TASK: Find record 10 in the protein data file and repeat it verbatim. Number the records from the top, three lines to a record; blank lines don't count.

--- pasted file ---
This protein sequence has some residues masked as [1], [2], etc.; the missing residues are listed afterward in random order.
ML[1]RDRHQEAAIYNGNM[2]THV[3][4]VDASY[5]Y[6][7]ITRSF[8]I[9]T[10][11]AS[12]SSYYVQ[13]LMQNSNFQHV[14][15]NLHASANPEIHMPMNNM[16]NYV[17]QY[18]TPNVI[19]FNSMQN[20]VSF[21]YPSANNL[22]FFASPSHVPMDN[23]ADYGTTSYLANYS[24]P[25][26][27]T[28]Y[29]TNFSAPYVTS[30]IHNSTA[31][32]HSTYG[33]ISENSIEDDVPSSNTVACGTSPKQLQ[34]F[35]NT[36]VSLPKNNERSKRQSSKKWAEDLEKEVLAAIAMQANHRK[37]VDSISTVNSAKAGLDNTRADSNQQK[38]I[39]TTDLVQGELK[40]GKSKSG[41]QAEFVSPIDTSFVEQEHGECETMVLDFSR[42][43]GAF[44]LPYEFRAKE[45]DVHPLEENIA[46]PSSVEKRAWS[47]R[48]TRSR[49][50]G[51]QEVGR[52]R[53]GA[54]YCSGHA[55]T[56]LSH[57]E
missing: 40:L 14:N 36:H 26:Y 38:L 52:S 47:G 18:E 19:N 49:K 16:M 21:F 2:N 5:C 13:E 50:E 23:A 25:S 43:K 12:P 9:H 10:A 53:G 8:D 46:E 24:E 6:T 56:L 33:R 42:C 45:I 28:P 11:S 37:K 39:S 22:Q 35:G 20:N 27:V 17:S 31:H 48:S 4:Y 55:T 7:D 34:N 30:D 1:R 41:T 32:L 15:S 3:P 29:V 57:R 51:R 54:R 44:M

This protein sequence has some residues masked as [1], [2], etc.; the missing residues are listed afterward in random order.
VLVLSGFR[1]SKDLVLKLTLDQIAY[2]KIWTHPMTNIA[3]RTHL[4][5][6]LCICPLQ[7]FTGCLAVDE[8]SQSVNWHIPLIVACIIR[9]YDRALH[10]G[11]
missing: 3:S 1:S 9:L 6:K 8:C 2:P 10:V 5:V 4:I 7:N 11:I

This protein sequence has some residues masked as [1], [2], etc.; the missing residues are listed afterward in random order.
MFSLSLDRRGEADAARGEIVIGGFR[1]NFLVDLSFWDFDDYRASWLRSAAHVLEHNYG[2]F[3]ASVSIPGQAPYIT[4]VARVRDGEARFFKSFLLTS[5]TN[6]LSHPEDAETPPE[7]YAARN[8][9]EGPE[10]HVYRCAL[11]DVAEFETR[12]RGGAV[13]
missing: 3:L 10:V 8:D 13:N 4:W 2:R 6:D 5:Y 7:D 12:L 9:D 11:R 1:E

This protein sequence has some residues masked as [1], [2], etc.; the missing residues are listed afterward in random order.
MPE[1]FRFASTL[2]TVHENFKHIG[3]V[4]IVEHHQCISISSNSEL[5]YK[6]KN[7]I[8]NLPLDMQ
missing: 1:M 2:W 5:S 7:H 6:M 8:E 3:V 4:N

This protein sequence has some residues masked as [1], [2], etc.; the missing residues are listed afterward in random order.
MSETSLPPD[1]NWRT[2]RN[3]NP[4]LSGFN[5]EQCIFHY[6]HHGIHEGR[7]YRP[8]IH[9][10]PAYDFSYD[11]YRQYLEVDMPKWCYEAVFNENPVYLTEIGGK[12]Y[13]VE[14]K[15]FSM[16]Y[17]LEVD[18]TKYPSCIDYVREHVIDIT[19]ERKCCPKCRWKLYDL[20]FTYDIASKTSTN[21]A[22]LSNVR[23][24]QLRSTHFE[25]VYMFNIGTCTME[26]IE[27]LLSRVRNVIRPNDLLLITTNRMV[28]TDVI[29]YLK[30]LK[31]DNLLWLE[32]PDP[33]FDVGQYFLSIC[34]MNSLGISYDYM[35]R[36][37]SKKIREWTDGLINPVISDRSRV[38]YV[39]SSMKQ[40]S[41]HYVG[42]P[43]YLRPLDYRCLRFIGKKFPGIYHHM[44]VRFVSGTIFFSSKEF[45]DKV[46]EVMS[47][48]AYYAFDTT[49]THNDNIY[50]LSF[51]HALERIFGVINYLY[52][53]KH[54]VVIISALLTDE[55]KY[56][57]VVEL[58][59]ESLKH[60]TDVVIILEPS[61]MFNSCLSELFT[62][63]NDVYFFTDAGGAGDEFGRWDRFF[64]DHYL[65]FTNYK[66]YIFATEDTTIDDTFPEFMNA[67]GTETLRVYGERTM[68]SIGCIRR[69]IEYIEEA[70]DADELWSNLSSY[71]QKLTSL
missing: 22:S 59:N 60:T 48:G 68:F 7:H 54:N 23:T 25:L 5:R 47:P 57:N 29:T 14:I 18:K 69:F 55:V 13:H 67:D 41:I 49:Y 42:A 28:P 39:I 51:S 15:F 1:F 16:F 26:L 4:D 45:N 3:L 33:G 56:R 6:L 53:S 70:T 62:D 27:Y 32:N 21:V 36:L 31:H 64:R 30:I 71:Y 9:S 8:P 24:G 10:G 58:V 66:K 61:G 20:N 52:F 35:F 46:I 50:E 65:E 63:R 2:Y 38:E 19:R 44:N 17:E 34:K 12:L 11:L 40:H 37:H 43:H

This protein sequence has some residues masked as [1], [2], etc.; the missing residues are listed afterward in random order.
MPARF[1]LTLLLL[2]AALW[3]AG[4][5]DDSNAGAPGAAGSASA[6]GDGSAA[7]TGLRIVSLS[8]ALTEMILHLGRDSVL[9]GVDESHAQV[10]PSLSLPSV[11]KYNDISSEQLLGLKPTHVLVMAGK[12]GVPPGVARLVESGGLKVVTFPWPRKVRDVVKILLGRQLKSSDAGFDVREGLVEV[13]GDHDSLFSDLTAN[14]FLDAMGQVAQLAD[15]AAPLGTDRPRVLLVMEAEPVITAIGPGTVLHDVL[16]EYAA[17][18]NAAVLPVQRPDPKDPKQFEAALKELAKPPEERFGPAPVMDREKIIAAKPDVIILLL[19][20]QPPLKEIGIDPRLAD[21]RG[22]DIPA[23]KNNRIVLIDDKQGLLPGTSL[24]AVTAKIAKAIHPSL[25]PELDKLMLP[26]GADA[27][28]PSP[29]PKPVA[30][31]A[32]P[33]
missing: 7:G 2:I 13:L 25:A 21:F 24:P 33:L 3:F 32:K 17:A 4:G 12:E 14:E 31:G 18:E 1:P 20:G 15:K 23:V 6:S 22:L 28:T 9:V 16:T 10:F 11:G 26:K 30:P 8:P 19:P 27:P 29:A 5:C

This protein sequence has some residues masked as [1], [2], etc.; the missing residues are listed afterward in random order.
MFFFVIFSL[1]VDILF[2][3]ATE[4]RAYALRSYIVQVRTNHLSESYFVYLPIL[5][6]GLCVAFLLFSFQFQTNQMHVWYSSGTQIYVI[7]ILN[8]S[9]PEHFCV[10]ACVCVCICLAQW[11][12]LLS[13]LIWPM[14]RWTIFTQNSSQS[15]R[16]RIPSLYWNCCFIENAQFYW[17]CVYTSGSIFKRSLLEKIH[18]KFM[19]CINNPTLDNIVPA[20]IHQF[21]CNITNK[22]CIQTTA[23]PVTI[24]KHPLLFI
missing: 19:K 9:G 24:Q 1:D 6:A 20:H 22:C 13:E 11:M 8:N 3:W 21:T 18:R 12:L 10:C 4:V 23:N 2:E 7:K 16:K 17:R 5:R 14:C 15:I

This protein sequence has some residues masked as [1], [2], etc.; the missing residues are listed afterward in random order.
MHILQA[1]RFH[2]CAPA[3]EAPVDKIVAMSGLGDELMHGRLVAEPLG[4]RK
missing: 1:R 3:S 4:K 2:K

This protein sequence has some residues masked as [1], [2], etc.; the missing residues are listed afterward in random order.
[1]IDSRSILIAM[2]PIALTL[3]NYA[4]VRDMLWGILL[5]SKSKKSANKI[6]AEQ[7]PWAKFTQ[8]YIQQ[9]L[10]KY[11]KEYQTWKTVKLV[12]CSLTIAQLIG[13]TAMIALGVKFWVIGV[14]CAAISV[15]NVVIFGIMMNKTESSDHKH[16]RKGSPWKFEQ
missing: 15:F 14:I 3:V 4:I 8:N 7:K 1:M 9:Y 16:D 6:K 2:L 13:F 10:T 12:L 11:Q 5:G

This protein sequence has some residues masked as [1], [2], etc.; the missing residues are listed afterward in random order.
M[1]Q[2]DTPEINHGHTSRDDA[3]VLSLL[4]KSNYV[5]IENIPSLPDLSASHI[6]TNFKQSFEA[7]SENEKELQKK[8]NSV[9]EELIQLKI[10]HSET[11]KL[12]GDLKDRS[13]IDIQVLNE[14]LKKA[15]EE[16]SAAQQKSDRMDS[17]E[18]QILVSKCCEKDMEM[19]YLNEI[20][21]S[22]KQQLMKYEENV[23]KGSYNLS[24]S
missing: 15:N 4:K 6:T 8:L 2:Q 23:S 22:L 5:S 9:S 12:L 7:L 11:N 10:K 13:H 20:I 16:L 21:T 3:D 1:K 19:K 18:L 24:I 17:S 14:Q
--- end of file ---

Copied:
This protein sequence has some residues masked as [1], [2], etc.; the missing residues are listed afterward in random order.
M[1]Q[2]DTPEINHGHTSRDDA[3]VLSLL[4]KSNYV[5]IENIPSLPDLSASHI[6]TNFKQSFEA[7]SENEKELQKK[8]NSV[9]EELIQLKI[10]HSET[11]KL[12]GDLKDRS[13]IDIQVLNE[14]LKKA[15]EE[16]SAAQQKSDRMDS[17]E[18]QILVSKCCEKDMEM[19]YLNEI[20][21]S[22]KQQLMKYEENV[23]KGSYNLS[24]S
missing: 15:N 4:K 6:T 8:L 2:Q 23:S 22:L 5:S 9:S 12:L 7:L 11:N 10:K 13:H 20:I 16:L 21:T 3:D 1:K 19:K 18:L 24:I 17:S 14:Q